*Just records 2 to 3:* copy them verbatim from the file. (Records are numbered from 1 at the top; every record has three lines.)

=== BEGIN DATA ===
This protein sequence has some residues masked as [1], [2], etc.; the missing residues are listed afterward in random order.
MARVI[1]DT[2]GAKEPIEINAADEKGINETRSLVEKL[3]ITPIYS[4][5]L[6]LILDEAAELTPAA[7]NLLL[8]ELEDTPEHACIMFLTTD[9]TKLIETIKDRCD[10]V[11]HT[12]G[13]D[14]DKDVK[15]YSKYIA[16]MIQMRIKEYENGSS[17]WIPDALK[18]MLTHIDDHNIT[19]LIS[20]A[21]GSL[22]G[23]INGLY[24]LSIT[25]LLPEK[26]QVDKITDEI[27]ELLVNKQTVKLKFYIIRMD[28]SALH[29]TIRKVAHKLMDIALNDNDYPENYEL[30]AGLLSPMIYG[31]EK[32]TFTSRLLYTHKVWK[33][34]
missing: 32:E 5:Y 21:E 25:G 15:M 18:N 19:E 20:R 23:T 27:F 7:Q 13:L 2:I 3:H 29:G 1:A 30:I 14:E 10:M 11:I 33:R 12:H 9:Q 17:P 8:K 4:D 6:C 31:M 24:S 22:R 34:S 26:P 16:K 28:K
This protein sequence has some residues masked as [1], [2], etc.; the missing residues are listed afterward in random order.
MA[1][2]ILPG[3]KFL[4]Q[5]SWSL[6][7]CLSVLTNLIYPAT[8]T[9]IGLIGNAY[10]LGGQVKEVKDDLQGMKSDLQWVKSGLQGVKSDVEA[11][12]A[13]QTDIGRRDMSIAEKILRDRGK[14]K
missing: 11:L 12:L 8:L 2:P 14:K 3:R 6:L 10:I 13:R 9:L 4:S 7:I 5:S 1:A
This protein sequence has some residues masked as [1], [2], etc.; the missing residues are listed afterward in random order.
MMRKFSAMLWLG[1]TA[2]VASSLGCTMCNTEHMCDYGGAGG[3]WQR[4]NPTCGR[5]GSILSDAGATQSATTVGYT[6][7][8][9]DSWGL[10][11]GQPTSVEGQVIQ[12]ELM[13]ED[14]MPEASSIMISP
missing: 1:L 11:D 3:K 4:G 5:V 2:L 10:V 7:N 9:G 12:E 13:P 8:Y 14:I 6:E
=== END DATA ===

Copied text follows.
This protein sequence has some residues masked as [1], [2], etc.; the missing residues are listed afterward in random order.
MA[1][2]ILPG[3]KFL[4]Q[5]SWSL[6][7]CLSVLTNLIYPAT[8]T[9]IGLIGNAY[10]LGGQVKEVKDDLQGMKSDLQWVKSGLQGVKSDVEA[11][12]A[13]QTDIGRRDMSIAEKILRDRGK[14]K
missing: 11:L 12:L 8:L 2:P 14:K 3:R 6:L 10:I 13:R 9:L 4:S 7:I 5:S 1:A
This protein sequence has some residues masked as [1], [2], etc.; the missing residues are listed afterward in random order.
MMRKFSAMLWLG[1]TA[2]VASSLGCTMCNTEHMCDYGGAGG[3]WQR[4]NPTCGR[5]GSILSDAGATQSATTVGYT[6][7][8][9]DSWGL[10][11]GQPTSVEGQVIQ[12]ELM[13]ED[14]MPEASSIMISP
missing: 1:L 11:D 3:K 4:G 5:V 2:L 10:V 7:N 9:G 12:E 13:P 8:Y 14:I 6:E